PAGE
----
Lee was trying to stitch together a defensive line, and preparing to retreat if it was necessary, when he finally spotted Longstreet’s elite Southern forces coming up the road just in time to save the day. Longstreet ordered an immediate counterattack, and the Union forces, disorganized in the impenetrable woods and careless in victory, were thrown back in disarray. The tide had turned once again. Longstreet drove them hard, pushing forward in a devastating assault.

General Lee was cheering his men on when he came across a body of troops marching to the front. When he asked who they were, they replied “Texas Brigade!” “Hurrah for Texas,” he replied, unsheathing his sword. As the Texans marched forward, they realized Lee intended to lead them into combat in person, and their stomachs curdled at the thought of their commander in such personal danger. First one, then another soldier cried, “Go back, General Lee!” before the whole unit was yelling “Lee to the rear!”

Lee was reluctant to yield his place up front – some have suspected that, believing the war was already lost, he might have a death wish – but he put his sword back in its scabbard and stood back as the Texans went forward, but only after they promised him they would drive back the Union. They did.

The danger to men on horseback in the Wilderness was very real. As Longstreet led his troops forward, in the confusion and smoke of the battlefield, he was accidentally shot by his own men. Eerily, this incident occurred almost exactly a year after Stonewall Jackson had been wounded in the same way. Jackson had died of his wounds, but Longstreet would live and take command later in the war. Now, however, Longstreet’s wounding threw the Confederate counterattack into disarray, and a critical opportunity to win a major victory was lost.

Grant and Meade, back at their headquarters, were rushing reinforcements to the front and preparing for the next day’s attacks when a panicked officer came riding up, wailing that Lee had gotten through the Union lines and all was lost. If there was one thing Grant could not stand it was defeatism. He bellowed, “I am sick and tired of hearing what General Lee is going to do! You men seem to think he will pull a double somersault on land in our rear and both our flanks at the same time! Let us think instead about what we are to do ourselves!”

This was Grant to a “T.” He never let his opponent get in his head, no matter what; the officers of the Army of the Potomac existed with Robert E. Lee living rent-free in their heads.

As the sun set on the Wilderness on May 6, the awful carnage was hidden from view, but the forest burned. The wounded, lost and abandoned, tried desperately to escape, but many were consumed by the flames. During the battle, soldiers had stumbled on the bodies of their comrades killed in the Battle of Chancellorsville the year before; now there would be more blackened corpses littering the Virginia forest. In all, the Union had lost almost 18,000 men in two days of fighting, and the Confederacy 11,000. It was one of the worst battles of the war, and a claustrophobic hell that most of its soldiers would never forget.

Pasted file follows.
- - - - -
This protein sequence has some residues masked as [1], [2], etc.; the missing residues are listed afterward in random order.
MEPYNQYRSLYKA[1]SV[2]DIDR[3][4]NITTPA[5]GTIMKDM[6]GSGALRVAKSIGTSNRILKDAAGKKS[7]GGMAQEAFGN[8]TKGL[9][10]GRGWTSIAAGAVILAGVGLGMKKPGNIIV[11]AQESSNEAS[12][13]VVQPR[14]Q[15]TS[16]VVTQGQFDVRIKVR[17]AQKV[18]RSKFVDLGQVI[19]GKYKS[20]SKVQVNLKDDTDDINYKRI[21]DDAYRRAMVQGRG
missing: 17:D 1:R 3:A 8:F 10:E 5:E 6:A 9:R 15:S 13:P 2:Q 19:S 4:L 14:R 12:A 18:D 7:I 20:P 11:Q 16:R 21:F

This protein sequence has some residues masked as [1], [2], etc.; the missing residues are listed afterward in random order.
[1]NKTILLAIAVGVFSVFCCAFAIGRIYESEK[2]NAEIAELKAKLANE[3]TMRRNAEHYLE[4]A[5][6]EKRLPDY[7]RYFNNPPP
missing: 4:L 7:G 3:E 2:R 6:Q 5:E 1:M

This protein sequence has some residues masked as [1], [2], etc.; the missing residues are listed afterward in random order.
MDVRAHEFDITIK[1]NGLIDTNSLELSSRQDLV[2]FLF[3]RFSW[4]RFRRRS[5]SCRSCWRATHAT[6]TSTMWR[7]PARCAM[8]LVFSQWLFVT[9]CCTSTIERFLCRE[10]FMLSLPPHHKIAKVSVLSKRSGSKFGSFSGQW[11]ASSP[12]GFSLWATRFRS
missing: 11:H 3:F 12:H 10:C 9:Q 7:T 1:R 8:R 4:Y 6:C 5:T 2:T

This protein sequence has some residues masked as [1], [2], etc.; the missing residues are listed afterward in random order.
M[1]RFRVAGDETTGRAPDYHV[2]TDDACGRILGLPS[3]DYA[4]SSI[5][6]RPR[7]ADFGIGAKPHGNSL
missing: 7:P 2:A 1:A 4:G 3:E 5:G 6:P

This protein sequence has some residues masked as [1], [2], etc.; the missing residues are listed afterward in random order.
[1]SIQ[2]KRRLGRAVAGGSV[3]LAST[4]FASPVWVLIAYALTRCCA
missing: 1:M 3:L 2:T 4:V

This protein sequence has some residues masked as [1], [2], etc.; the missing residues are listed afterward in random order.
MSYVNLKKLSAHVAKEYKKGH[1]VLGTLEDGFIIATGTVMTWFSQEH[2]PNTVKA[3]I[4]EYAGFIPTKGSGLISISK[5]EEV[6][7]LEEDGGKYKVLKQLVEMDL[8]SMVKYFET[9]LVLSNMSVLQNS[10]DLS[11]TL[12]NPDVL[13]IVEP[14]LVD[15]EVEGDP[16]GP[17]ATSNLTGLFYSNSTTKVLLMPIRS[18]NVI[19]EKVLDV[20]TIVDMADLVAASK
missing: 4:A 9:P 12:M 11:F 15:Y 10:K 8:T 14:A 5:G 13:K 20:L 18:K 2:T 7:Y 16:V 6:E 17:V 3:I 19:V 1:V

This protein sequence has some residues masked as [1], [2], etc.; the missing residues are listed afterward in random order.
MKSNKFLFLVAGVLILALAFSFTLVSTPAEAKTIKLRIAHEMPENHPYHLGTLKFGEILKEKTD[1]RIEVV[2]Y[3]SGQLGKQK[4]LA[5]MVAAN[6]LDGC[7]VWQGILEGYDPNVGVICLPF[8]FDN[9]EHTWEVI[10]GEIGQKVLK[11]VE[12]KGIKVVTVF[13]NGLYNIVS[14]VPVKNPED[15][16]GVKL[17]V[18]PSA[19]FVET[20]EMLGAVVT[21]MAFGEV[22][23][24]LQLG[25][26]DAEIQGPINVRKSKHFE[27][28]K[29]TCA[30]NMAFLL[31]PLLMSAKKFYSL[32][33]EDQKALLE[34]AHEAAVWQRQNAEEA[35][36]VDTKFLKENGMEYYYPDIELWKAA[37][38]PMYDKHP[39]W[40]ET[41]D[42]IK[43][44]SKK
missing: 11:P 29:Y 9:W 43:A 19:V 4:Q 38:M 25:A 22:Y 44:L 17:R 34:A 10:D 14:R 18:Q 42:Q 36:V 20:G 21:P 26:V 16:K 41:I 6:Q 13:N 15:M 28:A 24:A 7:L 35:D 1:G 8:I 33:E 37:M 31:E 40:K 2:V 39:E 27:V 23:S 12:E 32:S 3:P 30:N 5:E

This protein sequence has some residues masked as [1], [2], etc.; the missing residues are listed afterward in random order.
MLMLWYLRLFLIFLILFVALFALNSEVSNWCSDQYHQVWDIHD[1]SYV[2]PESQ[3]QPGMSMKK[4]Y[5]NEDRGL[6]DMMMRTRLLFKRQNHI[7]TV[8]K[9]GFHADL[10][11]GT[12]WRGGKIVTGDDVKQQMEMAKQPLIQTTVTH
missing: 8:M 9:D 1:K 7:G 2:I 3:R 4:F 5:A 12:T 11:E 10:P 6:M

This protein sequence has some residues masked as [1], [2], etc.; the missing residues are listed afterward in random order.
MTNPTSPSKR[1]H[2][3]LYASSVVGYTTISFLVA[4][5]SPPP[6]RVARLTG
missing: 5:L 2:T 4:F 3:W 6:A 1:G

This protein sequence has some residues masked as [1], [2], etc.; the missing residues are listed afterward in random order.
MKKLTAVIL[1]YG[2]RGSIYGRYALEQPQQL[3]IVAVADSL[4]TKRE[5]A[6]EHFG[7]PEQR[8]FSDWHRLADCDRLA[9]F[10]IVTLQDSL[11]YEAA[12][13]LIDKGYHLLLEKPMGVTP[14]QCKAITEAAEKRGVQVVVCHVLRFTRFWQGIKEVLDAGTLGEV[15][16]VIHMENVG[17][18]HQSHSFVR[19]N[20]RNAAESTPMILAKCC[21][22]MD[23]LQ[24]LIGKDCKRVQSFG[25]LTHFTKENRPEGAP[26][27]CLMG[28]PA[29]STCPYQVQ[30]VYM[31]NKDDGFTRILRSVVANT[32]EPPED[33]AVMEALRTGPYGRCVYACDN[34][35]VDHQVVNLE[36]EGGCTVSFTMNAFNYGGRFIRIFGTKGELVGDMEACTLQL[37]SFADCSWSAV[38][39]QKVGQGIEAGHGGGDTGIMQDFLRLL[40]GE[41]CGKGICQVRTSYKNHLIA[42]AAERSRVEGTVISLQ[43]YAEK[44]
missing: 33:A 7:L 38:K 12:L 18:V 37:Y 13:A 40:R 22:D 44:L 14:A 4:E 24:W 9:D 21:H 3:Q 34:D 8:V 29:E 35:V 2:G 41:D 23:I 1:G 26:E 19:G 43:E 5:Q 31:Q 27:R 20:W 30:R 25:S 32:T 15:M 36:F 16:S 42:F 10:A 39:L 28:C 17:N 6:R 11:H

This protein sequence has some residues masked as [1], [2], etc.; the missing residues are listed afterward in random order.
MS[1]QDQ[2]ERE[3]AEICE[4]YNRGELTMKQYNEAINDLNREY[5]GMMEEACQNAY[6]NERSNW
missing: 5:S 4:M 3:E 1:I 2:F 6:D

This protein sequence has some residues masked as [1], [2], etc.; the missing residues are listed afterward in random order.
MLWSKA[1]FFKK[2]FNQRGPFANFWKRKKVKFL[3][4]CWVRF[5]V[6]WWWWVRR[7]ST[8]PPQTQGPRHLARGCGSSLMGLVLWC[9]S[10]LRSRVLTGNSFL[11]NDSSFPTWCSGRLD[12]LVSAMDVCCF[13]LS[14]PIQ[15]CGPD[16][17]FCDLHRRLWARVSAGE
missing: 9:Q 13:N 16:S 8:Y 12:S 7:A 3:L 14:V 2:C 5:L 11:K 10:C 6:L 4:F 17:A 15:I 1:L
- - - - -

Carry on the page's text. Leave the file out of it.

May 7, 1864, was a day of rest and recovery as both armies glared at each other from their dugouts and trenches. As the sun began to sink once again, the Union soldiers sighed. It was the same old story. They had fought Lee and his rebels, just like always; they had barely survived, just like always; and they would retreat back north, lick their wounds, and try again, just like always.

But the Union had someone different in command now. As the Union army gathered on the road, ready to march, General Grant passed by on horseback – heading south, not north. As the soldiers realized what this meant, a cheer erupted up and down the roads in the Wilderness. This would not be like the last time, or the time before that. The Union Army may have lost the Wilderness – jury’s still out on who exactly won – but it was not beaten. It would fight again, and soon. The Army of the Potomac would not retreat. They would march south.

Lee was fighting a new opponent – the one who would bring him to his knees. On May 7, the armies marched south to Spotsylvania. Catch you again on May 12, where Grant and Lee face off once again in the duel of the champions.